Since becoming publisher of Motor Sport I’ve been asked on numerous occasions ‘do you have a strong knowledge of motor racing?’ The answer is no – that’s what the editorial team is for, surely? – although I do have a strong interest, passion and love of the sport.
Growing up through the 1970s and ’80s in a household with a father and brother that followed motor racing avidly, I either had to take an interest or opt out! My father worked in the tobacco industry and his employers were active sponsors of Formula 1 and other racing formulae, so we had many opportunities to attend races and visit circuits.
Most weekends in the late ’70s and early ’80s were spent at Donington Park, but until last weekend my only experience of a Grand Prix had been the 1987 British GP at Silverstone, where I saw Nigel Mansell overtake Nelson Piquet to win the race and then have to hitch a lift on a policeman’s motorbike on the slowing-down lap. A British win at a British circuit raised many emotions and a swell of support in the crowds saw us all clambering out of our seats, across the barriers and running behind Mansell back to the pits.
Fast-forward a frightening 23 years to my second trip to Silverstone, and last Friday I was invited by Virgin Racing to join the team in the paddock for practice – and what a fantastic day I had.
My first jaw-dropping moment came as I walked with my host through the gathering crowds at the entrance of the F1 paddock and turned right into an ‘avenue’ of team motorhomes – something akin to a Manhattan skyline, each block towering above me, shiny and bright, all perfectly aligned. How different from my previous GP visit when team trailers were literally that – Winnebago-style with picket fences to mark the boundaries, patio tables and chairs defining team territory.
On arrival at Virgin Racing’s motorhome, I met some key members of the team and their two drivers, Timo Glock and Lucas di Grassi. All were very welcoming, putting me at ease straight away. This was to set the tone for the rest of the day.
I was given a tour of the garage, a visit to the pitwall and a review of the new GPS systems, and was shown the new nosecones that the team were to use in practise. As 10am drew nearer the tension in the garage rose – the swarm of mechanics dressed in black and red busied themselves around their respective cars, waiting for the OK to get them started.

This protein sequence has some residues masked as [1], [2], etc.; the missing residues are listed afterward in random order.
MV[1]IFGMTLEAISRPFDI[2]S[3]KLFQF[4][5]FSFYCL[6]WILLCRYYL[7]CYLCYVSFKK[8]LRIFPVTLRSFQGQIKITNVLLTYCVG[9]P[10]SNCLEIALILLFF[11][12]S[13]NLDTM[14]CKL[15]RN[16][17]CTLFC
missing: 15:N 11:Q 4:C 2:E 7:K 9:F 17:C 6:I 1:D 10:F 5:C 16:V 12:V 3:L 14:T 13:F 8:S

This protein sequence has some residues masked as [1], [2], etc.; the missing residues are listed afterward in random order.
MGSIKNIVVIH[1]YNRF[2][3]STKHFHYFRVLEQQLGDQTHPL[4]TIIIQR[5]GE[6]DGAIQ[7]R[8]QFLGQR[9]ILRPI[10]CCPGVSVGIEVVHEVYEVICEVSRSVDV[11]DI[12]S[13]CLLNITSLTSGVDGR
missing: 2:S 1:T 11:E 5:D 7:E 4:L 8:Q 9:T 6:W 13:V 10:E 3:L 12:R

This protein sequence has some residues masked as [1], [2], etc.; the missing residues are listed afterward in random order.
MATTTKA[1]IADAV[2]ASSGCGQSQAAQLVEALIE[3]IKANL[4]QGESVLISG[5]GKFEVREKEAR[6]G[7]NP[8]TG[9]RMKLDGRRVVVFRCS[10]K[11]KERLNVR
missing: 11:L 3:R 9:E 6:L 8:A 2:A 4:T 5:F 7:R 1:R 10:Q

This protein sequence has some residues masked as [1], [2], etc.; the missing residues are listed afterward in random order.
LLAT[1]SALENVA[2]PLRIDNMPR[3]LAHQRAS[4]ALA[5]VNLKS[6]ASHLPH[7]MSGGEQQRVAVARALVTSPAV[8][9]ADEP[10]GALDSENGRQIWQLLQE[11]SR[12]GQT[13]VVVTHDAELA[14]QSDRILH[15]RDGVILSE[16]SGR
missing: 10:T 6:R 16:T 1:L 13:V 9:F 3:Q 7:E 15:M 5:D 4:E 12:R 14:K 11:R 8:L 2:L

I was given a pair of ear defenders and permitted to stay in the garage throughout the practice session – and I was rooted to the spot. It turned out that the ear defenders were linked to the team radios, providing a fabulous first-hand opportunity to witness the team dialogues and dynamics. I stood, watched and listened as two crews worked in synch on all aspects of preparing the cars and drivers for practice. When Glock’s car encountered problems and had to be stripped right back and seemingly re-built before he could sample the new-look Silverstone circuit the mechanics all worked together, keeping their cool, to ensure they maximised the time Glock had left in the first session. After lunch, I returned to the garage to watch the team at work – the relationships between chief mechanic, chief engineer, driver and the pitwall – an enlightening experience. Even the levels of cleanliness, the constant polishing of the garage floor and sweeping each time the cars were out was interesting to see – a new sponsorship opportunity for Mr Sheen maybe?
After a day out I often ask my daughter ‘which was your favourite bit?’ and she often replies ‘it was all so good, no bit was better than any other!’ Well, I will borrow her sentiments – it was a fantastic day. Thank you to Virgin Racing for their invitation and a wonderful opportunity to view the behind-the-scenes work of an F1 team.
Dafina Keys, Motor Sport‘s publisher and very good tea maker